Part B discusses findings from use of the technique at 12 facilities.
(Journal of Occupational and Environmental Hygiene, 7: 163-176
The third article, highlighted as a "featured research" paper in Environmental Health Perspectives, examines the potential for occupational exposure to engineered carbon-based nanomaterials in environmental laboratory studies. The article is posted online at http://ehp03.niehs.nih.gov/article/fetchArticle.action?articleURI=info%3Adoi%2F10.1289%2Fehp.0901076. A commentary on the article is posted at http://ehp03.niehs.nih.gov/article/fetchArticle.action?articleURI=info%3Adoi%2F10.1289%2Fehp.118-a34b
One of the best ways to prevent occupational injuries, illnesses, and fatalities is to eliminate hazards and minimize risks early in the design or re-design process and incorporate methods of safe design into all phases of hazard and risk mitigation. Although a long history of designing for safety for the general public exists in the U.S., less attention has gone to factoring the safety, health and well-being of workers into the design, re-design and retrofit of new and existing workplaces, tools and equipment, and work processes. The National Institute for Occupational Safety and Health (NIOSH) currently leads a nationwide initiative called Prevention through Design (PtD). PtD addresses occupational safety and health needs by eliminating hazards and minimizing risks to workers throughout the life cycle of work premises, tools, equipment, machinery, substances, and work processes including their construction, manufacture, use, maintenance, and ultimate disposal or re-use. A growing number of business leaders recognize PtD as a cost-effective means to enhance occupational safety and health. Many U.S. companies openly support PtD concepts and have developed management practices to implement them.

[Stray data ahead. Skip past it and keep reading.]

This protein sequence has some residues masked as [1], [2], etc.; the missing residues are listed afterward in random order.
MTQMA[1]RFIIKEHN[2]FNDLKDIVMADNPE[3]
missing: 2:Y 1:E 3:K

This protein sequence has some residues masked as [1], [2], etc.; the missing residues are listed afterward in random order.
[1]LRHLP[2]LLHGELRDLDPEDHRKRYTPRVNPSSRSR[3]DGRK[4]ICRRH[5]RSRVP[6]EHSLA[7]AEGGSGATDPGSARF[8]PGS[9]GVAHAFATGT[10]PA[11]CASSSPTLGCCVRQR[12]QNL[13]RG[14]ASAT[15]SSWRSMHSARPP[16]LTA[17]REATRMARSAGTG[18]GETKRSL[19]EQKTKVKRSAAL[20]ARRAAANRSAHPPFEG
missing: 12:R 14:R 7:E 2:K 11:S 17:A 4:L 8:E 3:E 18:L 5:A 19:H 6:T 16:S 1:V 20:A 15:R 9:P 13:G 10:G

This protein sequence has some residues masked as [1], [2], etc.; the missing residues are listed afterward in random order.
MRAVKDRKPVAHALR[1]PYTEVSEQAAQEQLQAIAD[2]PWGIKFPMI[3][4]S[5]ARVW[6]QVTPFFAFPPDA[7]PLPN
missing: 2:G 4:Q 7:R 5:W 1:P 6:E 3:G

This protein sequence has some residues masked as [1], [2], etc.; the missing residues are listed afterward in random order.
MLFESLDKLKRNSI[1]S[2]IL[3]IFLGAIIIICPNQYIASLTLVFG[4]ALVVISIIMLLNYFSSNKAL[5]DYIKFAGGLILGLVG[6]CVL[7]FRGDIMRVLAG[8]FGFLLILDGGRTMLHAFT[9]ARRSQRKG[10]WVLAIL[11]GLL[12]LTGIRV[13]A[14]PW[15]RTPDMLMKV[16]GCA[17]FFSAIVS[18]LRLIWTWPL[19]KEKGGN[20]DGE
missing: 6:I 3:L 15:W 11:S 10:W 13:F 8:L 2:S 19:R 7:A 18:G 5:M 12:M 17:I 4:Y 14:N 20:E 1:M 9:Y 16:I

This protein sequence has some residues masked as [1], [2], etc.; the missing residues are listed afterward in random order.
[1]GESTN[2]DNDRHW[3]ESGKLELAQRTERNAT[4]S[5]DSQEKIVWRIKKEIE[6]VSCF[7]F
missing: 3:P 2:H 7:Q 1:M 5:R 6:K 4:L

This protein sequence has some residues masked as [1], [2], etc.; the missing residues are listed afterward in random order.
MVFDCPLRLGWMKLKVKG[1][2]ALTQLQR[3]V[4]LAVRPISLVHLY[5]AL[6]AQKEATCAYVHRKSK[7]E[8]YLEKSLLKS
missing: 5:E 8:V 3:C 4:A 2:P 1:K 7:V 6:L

The persistence in the U.S. of a large occupational morbidity, mortality, and injury burden demonstrates the need for a more concerted effort to reduce workplace risks than has been attempted in the past. The strategic plan outlined in this document establishes goals for the successful implementation of the PtD Plan for the National Initiative . This comprehensive approach, which includes worker health and safety in all aspects of design, redesign and retrofit, will provide a vital framework for saving lives and preventing work-related injuries and illnesses.
Details about the discovery of carbon nanotubes can be found in CARBON 44 (2006) 1621.
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Ijima S., Helical microtubules of graphite carbon, Nature 1991; 354: 56
Ijima S., Ichihashi T. Single-shell carbon nanotubes of 1-nm diameter, Nature 1993; 363: 603